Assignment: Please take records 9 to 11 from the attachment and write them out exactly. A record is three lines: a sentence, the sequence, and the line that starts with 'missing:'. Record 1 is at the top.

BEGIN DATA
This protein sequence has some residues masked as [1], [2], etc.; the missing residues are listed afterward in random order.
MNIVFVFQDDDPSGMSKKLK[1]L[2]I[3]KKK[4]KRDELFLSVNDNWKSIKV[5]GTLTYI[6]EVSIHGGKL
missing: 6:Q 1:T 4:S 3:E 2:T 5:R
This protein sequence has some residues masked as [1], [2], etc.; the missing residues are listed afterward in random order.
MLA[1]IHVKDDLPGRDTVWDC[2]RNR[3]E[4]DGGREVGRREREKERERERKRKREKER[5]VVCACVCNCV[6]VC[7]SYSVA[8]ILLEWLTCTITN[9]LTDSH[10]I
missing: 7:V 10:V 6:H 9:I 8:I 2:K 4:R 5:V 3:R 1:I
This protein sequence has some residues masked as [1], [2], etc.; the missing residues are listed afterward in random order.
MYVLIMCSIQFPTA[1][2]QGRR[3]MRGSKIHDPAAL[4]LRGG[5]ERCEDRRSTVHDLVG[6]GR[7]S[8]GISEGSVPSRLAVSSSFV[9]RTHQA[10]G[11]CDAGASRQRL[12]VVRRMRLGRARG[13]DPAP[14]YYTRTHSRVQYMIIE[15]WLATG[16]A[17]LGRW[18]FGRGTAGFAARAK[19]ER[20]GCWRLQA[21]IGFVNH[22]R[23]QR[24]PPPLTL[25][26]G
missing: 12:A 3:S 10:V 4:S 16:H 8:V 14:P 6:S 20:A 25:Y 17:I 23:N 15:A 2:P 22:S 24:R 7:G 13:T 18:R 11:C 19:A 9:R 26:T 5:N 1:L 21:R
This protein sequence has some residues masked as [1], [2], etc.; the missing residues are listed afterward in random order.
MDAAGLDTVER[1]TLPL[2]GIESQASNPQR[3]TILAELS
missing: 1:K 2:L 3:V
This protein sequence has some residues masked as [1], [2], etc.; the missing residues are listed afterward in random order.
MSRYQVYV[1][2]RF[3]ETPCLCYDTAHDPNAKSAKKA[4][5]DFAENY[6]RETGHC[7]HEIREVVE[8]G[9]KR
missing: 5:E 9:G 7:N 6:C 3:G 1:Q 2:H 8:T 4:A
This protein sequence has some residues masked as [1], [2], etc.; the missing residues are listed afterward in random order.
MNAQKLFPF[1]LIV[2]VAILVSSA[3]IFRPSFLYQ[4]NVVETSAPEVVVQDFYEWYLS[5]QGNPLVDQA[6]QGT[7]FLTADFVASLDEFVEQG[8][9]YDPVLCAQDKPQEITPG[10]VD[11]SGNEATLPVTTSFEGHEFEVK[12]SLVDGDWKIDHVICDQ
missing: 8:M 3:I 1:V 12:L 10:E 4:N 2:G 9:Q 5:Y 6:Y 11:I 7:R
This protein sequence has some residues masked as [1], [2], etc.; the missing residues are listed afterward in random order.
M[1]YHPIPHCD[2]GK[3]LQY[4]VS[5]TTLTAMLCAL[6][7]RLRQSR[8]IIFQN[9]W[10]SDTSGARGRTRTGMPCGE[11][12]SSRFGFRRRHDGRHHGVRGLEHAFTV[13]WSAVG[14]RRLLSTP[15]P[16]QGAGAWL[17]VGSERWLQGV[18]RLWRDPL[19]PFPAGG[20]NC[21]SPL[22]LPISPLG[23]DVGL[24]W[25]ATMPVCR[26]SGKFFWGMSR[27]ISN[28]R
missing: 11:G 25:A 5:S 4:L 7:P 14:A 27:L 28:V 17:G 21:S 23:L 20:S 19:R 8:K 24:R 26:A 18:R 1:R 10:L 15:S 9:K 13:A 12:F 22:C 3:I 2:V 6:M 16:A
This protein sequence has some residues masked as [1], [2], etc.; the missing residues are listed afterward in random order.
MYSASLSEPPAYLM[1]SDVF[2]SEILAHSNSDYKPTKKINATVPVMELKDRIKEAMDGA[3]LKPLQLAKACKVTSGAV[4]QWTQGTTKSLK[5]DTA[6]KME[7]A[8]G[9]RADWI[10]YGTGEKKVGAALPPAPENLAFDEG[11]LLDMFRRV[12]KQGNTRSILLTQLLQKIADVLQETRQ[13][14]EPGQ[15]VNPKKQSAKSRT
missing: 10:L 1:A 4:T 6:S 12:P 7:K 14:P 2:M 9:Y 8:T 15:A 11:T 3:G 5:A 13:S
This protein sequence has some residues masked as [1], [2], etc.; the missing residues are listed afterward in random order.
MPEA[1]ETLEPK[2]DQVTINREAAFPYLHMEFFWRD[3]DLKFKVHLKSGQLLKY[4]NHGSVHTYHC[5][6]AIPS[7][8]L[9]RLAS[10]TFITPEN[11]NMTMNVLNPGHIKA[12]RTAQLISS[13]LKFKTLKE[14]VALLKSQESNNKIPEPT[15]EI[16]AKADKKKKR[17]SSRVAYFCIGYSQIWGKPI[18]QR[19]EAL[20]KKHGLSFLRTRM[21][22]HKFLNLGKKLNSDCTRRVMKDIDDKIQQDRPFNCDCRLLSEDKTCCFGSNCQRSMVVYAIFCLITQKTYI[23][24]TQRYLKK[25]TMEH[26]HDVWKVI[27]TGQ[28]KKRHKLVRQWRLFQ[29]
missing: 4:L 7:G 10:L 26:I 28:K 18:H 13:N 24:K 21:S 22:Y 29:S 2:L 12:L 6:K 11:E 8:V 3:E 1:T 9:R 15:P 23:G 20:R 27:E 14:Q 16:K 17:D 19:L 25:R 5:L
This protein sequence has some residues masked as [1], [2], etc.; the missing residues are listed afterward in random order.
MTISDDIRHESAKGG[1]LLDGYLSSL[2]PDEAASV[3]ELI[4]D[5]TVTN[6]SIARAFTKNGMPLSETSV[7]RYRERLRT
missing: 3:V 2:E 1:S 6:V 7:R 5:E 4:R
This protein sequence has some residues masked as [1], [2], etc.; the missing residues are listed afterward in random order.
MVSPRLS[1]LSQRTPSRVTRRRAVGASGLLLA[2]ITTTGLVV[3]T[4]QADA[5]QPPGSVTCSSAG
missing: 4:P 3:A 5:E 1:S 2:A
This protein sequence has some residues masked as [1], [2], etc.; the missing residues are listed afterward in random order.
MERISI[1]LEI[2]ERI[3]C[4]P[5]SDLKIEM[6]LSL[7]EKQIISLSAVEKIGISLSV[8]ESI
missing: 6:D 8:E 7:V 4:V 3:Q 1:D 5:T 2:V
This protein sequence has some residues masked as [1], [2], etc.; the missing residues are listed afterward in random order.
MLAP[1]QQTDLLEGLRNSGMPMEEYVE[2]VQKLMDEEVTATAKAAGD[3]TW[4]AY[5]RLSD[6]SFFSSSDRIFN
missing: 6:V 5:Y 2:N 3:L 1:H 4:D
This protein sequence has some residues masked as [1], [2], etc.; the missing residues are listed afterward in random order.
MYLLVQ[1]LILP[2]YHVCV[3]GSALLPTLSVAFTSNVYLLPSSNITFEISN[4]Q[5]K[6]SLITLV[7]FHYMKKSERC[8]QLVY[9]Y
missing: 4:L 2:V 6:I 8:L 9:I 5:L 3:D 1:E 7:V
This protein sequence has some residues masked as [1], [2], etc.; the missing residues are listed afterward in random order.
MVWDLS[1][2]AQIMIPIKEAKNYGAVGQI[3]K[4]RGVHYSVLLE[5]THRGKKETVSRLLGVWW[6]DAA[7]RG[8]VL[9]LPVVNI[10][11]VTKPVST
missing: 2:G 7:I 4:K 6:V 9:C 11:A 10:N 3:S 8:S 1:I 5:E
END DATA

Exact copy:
This protein sequence has some residues masked as [1], [2], etc.; the missing residues are listed afterward in random order.
MPEA[1]ETLEPK[2]DQVTINREAAFPYLHMEFFWRD[3]DLKFKVHLKSGQLLKY[4]NHGSVHTYHC[5][6]AIPS[7][8]L[9]RLAS[10]TFITPEN[11]NMTMNVLNPGHIKA[12]RTAQLISS[13]LKFKTLKE[14]VALLKSQESNNKIPEPT[15]EI[16]AKADKKKKR[17]SSRVAYFCIGYSQIWGKPI[18]QR[19]EAL[20]KKHGLSFLRTRM[21][22]HKFLNLGKKLNSDCTRRVMKDIDDKIQQDRPFNCDCRLLSEDKTCCFGSNCQRSMVVYAIFCLITQKTYI[23][24]TQRYLKK[25]TMEH[26]HDVWKVI[27]TGQ[28]KKRHKLVRQWRLFQ[29]
missing: 4:L 7:G 10:L 26:I 28:K 18:H 13:N 24:K 21:S 22:Y 29:S 2:L 12:L 6:K 11:E 8:V 3:E 1:T 9:R 15:P 23:G 20:R 27:E 14:Q 16:K 17:D 19:L 25:R 5:L
This protein sequence has some residues masked as [1], [2], etc.; the missing residues are listed afterward in random order.
MTISDDIRHESAKGG[1]LLDGYLSSL[2]PDEAASV[3]ELI[4]D[5]TVTN[6]SIARAFTKNGMPLSETSV[7]RYRERLRT
missing: 3:V 2:E 1:S 6:V 7:R 5:E 4:R
This protein sequence has some residues masked as [1], [2], etc.; the missing residues are listed afterward in random order.
MVSPRLS[1]LSQRTPSRVTRRRAVGASGLLLA[2]ITTTGLVV[3]T[4]QADA[5]QPPGSVTCSSAG
missing: 4:P 3:A 5:E 1:S 2:A